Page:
Competition for student travel heats up

24th May 2001

Council Travel, the student travel behemoth, now has an air-booking engine on its site,
Until now, its so-called cyber desk was actually agents receiving booking requests by e-mail and manually inputting the orders. That meant that students often had to wait up to 48 hours for flight confirmations. Council Travel’s agents will continue to manually book e-mail requests for hotel, rental car tour and international flight bookings.
Despite its primitive technology, is already the market leader in student travel, according to transaction figures compiled by WebTravelNews. has the lead over its two direct online competitors, STA Travel and logged roughly 52,500 transactions in 2000, representing 7% of its total business (it had a total of 750,000 transactions in 2000). completed 25,000 transactions or 5% of agency’s total of 500,000 transactions in 2000, while Web pure-play logged 30,000 transactions last year. For comparison`s sake, leading online travel agency reported 8.5 million transactions in 2000.
Council Travel (New York, NY) and STA Travel (Los Angeles, Calif.) are two of the leading global student travel agencies; each has more than 50 U.S. retail branches and more worldwide. Both agencies have shored up their Web sites of late, trying to win back students from and
“There was a boom in students using Travelocity and the other online agencies, but they`re coming back to us, because we’re specifically geared toward students,” said Wendy Stapleton, online marketing coordinator for STA Travel. Added Sue Cool, general manager of e-commerce for Council Travel, “We recognize [Expedia and Travelocity] as direct competition, but where we can leverage ourselves is in our flexible airfares and less penalties.”
Council Travel has negotiated student fares with 49 commercial airlines, STA with 37, and with 20. These agencies negotiate a net ticket price with the airlines, then mark up the price to earn their revenues, according to Rob Egan, vice president of marketing at, (Watertown, Mass.), an Internet start-up launched in May, 2000. The agencies then must verify the traveler`s status as a student or faculty member.
Student travel bookings are distinct from traditional travel in other significant ways as well:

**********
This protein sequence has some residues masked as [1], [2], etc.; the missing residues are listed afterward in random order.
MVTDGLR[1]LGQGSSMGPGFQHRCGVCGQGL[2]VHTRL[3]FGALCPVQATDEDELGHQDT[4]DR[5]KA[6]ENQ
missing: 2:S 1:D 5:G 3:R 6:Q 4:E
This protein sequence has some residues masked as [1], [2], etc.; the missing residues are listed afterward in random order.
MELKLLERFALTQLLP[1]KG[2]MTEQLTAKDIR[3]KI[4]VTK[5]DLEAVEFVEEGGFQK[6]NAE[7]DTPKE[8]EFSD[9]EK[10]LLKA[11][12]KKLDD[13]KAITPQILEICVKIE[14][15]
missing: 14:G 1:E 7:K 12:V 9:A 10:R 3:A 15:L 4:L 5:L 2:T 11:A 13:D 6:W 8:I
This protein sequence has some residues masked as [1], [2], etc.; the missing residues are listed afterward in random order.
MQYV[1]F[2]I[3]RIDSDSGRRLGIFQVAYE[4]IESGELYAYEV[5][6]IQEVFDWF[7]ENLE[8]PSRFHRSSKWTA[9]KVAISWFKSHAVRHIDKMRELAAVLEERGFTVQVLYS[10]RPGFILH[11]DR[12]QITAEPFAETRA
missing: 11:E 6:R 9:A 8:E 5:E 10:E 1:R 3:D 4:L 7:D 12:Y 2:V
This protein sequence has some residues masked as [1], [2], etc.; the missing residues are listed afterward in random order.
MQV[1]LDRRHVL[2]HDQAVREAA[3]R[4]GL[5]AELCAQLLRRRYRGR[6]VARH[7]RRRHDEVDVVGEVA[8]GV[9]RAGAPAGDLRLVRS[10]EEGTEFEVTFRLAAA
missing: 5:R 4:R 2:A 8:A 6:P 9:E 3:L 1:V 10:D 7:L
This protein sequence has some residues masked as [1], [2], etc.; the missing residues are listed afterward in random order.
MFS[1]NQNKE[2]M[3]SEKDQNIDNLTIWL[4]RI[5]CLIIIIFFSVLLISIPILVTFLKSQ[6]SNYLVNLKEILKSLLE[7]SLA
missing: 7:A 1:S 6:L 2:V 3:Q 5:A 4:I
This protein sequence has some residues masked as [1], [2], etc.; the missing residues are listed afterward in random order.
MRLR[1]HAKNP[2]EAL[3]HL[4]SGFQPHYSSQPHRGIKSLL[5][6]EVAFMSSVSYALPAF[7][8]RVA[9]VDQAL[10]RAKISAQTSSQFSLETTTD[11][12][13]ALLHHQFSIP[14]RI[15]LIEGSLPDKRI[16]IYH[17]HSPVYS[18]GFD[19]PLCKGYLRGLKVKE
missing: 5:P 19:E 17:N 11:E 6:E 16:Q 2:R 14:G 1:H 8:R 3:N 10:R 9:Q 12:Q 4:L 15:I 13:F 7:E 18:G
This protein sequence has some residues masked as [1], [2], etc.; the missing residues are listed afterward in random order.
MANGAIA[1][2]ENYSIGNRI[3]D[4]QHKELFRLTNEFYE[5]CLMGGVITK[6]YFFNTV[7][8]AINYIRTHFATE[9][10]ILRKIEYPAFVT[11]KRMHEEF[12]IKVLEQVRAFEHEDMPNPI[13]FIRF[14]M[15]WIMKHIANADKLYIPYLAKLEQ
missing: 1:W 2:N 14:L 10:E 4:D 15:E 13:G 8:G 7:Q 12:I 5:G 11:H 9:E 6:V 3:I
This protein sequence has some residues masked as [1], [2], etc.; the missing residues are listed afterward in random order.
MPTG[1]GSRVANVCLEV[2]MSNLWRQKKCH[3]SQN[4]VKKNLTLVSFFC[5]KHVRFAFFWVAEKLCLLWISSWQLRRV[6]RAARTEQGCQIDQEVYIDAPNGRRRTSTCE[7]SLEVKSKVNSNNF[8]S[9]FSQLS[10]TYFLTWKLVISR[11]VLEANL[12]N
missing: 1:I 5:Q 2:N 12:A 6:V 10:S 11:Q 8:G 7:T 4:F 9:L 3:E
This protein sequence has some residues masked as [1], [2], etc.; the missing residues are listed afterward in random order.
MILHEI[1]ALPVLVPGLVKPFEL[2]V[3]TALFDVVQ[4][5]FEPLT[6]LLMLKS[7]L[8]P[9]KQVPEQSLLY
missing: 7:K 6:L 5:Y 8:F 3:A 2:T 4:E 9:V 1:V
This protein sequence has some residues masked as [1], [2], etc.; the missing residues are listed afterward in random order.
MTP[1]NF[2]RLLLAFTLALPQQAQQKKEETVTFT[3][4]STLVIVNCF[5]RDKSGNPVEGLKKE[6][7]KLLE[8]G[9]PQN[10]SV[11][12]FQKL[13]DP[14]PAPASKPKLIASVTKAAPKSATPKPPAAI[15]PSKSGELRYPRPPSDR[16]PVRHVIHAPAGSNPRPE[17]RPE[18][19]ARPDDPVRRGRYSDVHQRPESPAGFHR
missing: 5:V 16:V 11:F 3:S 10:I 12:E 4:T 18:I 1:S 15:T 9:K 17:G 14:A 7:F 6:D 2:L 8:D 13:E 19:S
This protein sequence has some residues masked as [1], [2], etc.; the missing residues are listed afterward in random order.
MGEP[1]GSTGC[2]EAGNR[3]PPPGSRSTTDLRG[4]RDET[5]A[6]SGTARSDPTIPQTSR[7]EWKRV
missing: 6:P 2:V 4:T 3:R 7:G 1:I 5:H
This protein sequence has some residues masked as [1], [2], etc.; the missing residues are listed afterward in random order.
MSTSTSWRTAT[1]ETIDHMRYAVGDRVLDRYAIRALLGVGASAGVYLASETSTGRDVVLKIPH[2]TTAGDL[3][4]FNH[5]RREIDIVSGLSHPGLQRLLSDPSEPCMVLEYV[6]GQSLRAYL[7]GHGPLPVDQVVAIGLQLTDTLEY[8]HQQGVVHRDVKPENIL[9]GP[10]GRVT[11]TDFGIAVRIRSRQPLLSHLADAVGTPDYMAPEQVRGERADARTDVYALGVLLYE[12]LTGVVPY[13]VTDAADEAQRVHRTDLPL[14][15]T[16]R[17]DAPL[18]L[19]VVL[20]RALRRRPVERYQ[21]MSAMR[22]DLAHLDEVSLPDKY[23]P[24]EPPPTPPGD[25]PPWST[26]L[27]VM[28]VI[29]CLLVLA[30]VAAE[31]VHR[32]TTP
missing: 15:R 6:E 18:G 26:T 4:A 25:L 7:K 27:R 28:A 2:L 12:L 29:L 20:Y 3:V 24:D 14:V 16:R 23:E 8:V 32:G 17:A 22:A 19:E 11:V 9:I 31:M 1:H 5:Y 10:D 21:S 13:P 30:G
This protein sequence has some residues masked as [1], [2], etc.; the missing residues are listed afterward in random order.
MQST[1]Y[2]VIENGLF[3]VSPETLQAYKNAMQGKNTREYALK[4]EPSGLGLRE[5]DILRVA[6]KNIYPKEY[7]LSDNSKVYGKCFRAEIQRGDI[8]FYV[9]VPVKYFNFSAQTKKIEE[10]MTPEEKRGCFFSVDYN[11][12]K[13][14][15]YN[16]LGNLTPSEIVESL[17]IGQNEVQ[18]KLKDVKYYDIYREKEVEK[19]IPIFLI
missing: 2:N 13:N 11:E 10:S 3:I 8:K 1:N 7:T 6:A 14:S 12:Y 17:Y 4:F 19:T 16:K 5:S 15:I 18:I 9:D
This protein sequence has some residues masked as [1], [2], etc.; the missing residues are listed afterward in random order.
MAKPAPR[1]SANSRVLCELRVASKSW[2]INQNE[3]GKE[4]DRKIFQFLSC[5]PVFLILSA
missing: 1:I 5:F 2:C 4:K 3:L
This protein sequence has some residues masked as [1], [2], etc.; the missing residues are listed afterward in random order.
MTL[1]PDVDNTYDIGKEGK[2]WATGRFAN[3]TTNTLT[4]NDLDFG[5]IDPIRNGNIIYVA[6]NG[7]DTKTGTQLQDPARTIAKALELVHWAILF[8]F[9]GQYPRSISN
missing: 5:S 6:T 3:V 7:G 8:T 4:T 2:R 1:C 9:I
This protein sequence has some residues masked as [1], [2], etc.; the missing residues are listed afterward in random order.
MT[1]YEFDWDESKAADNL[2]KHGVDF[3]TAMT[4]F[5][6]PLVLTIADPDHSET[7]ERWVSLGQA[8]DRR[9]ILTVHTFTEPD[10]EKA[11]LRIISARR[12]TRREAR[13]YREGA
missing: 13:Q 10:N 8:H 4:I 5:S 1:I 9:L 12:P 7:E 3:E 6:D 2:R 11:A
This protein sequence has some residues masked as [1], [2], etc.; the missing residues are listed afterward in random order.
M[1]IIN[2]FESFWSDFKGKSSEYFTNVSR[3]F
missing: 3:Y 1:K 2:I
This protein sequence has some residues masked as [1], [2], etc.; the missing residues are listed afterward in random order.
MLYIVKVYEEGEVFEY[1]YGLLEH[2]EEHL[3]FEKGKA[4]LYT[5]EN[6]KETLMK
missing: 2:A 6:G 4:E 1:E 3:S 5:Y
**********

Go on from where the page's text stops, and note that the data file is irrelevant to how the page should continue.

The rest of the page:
á student fares are not only cheaper on average, but they carry fewer restrictions, often allowing the traveler to stay at a destination for up to one year, to cancel and receive nearly a full refund, and to make a change to the itinerary for a small fee;
á student travel agencies sell niche products including international student identity cards, student tours, student rail passes, and hostel memberships.
The entry of in the market a year ago has forced ticket prices down for students, Egan said, because the online agency has less overhead than the market leaders and can offer cheaper prices. is marketing its services to students only through the Internet, partnering with student Web sites such as and and signing up affiliate sites to resell its product.
Council Travel and STA are primarily sticking with their traditional offline marketing and advertising initiatives, executives at those agencies reported, and utilizing their retail branches in college cities and towns to spread the word of their respective Web booking options. Executives at both Council and STA said their most effective marketing channel continues to be word-of-mouth on campuses.
One difference among the agencies is the balance of international and U.S. domestic travel they`re booking: handles roughly 50% international and 50% U.S. domestic travel, while transacts 85% international travel, in part because the agency originated in Australia and has a stronger overseas presence. In fact STA Travel relaunched its Web site in April, 2001, to boost its global look and feel, allowing students in 21 countries to see custom content. is drawing 95% international bookings, in part because the agency`s participating airlines are primarily foreign.
Moving forward, will test its new online booking engine in the North American and European markets for a few months before rolling it out to handle all international bookings., which already accepts online payment for air, Eurail passes and travel insurance, is exploring adding online bookings for hotels and rental cars.`s e-commerce offerings include air, hostel membership cards, bus, insurance and ISIC cards, and the agency is currently focused on marketing these products. and are both boosting their destination content, STA by partnering with Lonely Planet and rewarding its own travel agents for submitting articles, by partnering with the Let`s Go guidebooks.
But executives at all three agencies said their shared task is to inform students of the advantages of student travel fares over published fares. “Forty percent of the student population is unaware of student travel offerings,” said Bart Littlefield, senior VP at, “They can qualify for significantly reduced airfares, lower than those on, plus a lot more flexible. With our product you get ultimate flexibility.”


Recommended for you

Follow Breaking Travel News

Travel Events Calendar

Media Partnerships

Global Restaurant Investment ForumThe Hospitality & Tourism SummitCATHIC
ITB AsiaChina Outbound Travel & Tourism MarketThe Travel Marketing Store
Serviced Apartment SummitWorld Travel MarketIMEX
AHICWTTCRoutes Online
UBM Aviation